New research could dramatically change the lives of people living with spinal cord injuries. Efforts to restore movement to patients has often been riddled with complications. One of the most common issues has been that of touch: without the signals being sent to the brain from the body, it is often impossible to give patients the dexterity they desire. Brain signals simply have had no way to reach the disconnected nerves and muscles — until now.
Researchers at the University of Washington’s National Science Foundation Center For Sensorimotor Neural Engineering have developed a new way to deal with spinal cord injuries. By providing direct simulation to the brain surface, they’ve made it possible for a patient to open and close their hand, where they previously had no mobility.
It’s all thanks to the work of bi-directional brain computer interfaces. By creating pathways between the nervous system, communication back and forth between parts of the body is once again made possible. Paralyzed limbs could experience the sensation of touch, and gain some of the movement previously lost. With further research, the interfaces could even allow patients to control external prosthetics while receiving sensory feedback.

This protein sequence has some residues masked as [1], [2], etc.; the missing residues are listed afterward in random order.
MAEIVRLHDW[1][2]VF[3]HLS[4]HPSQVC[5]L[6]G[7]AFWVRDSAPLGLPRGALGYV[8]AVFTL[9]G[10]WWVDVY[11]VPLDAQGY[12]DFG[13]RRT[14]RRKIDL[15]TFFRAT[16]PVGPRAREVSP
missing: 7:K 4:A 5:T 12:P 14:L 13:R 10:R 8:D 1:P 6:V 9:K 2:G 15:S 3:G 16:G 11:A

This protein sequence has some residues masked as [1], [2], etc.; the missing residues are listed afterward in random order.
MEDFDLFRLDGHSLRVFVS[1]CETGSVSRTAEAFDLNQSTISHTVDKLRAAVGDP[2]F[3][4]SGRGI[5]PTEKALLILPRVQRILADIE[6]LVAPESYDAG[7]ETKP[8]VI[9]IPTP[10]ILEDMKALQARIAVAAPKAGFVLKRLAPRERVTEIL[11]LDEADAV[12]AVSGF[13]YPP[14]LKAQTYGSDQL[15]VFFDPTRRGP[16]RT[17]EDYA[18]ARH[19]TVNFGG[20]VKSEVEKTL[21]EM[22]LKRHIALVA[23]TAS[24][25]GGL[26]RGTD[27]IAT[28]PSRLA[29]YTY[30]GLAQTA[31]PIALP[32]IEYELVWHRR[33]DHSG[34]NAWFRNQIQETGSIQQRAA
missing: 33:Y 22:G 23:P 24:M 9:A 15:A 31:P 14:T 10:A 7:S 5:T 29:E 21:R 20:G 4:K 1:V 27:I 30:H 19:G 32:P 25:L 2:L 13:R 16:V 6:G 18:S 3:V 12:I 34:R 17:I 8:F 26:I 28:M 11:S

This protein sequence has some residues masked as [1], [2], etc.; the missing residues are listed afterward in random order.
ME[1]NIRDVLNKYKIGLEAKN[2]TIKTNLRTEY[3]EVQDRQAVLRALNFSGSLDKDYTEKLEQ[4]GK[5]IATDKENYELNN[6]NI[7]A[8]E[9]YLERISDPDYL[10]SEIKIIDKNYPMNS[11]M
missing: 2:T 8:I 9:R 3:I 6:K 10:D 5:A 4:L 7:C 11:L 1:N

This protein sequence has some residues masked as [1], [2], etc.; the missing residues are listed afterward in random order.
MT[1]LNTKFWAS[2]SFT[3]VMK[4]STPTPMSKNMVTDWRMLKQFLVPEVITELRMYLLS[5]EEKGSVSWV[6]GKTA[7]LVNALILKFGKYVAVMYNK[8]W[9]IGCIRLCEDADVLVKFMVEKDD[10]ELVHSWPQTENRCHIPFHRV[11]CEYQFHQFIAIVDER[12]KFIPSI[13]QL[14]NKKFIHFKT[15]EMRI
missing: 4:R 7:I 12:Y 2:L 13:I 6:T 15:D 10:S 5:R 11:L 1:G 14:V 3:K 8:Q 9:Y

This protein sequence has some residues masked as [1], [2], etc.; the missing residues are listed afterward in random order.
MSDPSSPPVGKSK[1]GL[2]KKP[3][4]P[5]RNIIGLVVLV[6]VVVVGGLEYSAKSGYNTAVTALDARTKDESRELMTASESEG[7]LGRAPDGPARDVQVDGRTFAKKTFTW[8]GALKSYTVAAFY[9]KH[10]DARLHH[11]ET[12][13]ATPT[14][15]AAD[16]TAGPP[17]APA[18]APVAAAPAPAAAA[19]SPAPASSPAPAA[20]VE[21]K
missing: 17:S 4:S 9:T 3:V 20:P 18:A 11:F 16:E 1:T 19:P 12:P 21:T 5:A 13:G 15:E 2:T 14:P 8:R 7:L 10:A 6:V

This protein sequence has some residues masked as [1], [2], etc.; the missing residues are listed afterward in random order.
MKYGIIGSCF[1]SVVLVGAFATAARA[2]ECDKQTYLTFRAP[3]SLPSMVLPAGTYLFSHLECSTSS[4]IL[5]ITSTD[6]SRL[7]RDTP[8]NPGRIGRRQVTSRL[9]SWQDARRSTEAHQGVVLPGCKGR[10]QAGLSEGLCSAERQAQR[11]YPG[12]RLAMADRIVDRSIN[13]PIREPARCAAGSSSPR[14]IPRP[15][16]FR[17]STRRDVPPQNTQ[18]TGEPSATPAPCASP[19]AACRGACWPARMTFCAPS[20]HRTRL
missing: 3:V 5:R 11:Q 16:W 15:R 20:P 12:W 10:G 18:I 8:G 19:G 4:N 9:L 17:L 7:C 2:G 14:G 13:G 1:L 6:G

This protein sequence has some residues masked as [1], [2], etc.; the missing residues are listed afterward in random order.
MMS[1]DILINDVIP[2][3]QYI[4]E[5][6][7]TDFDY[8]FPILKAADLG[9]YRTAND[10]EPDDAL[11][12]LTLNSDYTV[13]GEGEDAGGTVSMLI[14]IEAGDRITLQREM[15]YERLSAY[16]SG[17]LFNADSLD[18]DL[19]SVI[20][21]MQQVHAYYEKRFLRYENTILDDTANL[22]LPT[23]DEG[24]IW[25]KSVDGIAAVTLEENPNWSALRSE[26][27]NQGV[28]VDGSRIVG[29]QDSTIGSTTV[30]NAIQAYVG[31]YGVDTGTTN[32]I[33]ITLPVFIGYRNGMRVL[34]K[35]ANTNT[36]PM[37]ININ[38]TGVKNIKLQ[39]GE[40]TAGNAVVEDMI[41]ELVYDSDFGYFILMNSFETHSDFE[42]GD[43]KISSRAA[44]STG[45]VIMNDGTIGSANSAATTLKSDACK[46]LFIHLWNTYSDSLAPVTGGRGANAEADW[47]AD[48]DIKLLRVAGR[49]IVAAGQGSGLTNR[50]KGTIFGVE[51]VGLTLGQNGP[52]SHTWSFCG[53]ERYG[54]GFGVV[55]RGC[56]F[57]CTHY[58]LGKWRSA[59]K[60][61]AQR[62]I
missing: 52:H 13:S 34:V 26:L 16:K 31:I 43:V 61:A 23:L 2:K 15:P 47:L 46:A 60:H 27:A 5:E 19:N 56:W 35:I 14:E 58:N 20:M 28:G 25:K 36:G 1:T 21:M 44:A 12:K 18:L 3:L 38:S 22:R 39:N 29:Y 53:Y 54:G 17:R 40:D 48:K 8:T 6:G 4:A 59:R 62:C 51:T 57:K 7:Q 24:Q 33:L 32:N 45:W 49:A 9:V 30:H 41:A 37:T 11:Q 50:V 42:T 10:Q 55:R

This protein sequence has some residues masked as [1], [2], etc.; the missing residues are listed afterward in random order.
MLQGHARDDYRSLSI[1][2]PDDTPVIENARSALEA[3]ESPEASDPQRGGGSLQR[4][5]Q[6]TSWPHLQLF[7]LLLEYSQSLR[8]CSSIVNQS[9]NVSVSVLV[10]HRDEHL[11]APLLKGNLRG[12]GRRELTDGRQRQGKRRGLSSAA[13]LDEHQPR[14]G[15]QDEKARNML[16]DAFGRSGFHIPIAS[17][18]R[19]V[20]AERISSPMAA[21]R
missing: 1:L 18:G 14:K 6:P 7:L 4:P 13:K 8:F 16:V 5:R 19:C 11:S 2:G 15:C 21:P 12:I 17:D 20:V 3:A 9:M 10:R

The interfaces are the result of numerous experiments involving electrical currents of different current intensities. These allowed the patient to report back on which granted him greater sensation and mobility, and which proved ineffective. The currents were delivered through electrocorticographic electrodes that had been implanted in the brain, and measured by a specially designed glove that the patient wore during the experiments. The signals sent by the scientists allowed the patient to move his hand accordingly — the first time on record this has been successfully achieved.
“The question is: Can humans use novel electrical sensations that they’ve never felt before, perceive them at different levels and use this to do a task? And the answer seems to be yes.”
The system is not without its flaws, and further work is needed to streamline the process that allows patients the mobility they desire. But with the success of early experiments, this research has opened whole new avenues for scientists — and new opportunities for those suffering from spinal cord injuries.